Hackers are stealing Yahoo accounts by sending messages containing malicious web page links.
The message looks like a link to a web page on MSNBC. But if an unsuspecting user clicks on it, it redirects to another page that steals the e-mail account, allowing the hacker to use the account to send spam, or grab the account’s contact list.
The gory details are here.
Over at Rabbit-Hole, a commenter posted that my low-tier VPN is unnecessary if you’re using SSL. He’s wrong.
Perhaps I should have titled this “When SSL isn’t foolproof security,” but it’s too late now. Oh well.
When you’re sitting on a strange network (not your home or work network), SSL is vulnerable to a classic man-in-the-middle attack. If you’re paying attention, you should know if your session is being hijacked. But who’s paying attention?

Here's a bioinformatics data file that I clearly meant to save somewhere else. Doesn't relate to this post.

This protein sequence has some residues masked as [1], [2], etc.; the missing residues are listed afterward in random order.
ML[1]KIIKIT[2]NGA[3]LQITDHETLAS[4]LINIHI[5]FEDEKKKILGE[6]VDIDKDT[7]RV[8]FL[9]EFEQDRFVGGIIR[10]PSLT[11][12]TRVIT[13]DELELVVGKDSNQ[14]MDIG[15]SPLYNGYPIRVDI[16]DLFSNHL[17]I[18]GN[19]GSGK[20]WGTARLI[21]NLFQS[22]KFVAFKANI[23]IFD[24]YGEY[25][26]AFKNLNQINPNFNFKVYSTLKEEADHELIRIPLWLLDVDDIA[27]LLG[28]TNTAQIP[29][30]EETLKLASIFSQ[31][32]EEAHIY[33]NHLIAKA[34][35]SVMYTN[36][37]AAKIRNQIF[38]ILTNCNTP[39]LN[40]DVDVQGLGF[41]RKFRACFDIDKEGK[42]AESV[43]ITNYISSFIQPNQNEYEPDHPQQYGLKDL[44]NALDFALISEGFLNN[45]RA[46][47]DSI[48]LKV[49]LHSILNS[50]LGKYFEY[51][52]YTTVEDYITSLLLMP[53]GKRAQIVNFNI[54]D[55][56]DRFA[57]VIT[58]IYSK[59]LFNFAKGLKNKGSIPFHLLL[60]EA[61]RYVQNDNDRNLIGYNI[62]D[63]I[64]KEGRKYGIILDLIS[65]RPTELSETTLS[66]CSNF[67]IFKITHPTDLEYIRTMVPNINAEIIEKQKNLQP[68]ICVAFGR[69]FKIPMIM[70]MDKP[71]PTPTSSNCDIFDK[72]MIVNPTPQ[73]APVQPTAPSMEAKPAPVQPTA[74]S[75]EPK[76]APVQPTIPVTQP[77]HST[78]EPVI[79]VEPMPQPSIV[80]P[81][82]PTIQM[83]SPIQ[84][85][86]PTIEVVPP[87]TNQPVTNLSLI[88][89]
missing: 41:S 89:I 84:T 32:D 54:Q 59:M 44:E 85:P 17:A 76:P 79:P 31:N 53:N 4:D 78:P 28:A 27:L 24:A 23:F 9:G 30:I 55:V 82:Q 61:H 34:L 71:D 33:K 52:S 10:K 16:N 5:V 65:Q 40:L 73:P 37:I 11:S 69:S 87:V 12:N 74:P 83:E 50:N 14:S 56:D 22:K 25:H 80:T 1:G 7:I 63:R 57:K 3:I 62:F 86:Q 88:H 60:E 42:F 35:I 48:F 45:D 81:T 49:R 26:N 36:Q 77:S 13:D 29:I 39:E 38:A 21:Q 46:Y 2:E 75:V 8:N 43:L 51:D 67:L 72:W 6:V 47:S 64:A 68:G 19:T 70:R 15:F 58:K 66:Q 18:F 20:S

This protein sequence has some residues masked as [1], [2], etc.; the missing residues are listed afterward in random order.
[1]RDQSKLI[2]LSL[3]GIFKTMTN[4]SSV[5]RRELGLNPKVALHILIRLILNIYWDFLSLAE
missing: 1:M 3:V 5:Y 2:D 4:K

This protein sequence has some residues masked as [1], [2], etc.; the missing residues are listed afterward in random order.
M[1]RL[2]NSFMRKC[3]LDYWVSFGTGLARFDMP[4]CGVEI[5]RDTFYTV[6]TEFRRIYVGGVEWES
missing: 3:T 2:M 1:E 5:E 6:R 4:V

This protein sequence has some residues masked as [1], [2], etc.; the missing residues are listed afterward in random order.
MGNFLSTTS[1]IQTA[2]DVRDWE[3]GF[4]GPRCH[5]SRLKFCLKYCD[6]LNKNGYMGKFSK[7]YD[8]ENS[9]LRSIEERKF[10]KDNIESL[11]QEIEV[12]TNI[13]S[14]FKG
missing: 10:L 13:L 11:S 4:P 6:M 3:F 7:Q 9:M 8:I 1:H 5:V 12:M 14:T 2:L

Sometimes your antivirus will tell you that you have host hijacks or host file hijacks, but not elaborate on how to fix them. Some people charge way too much to fix them. Here’s how to fix host hijacks or host file hijacks for free.
A former classmate’s computer suddenly stopped letting him get to search engines. Aside from that, his computer appeared to be normal.
Fortunately he had some antivirus and antispyware software installed, so he was able to run it and get a relatively clean bill of health, but he still couldn’t use Google or Bing or Yahoo.
One of the pieces of software he ran mentioned a host hijack or hosts file hijack, but didn’t offer to clean it up without ponying up some serious bucks.
That was enough to tell me how to clean it up though. You don’t have to buy anything. Read more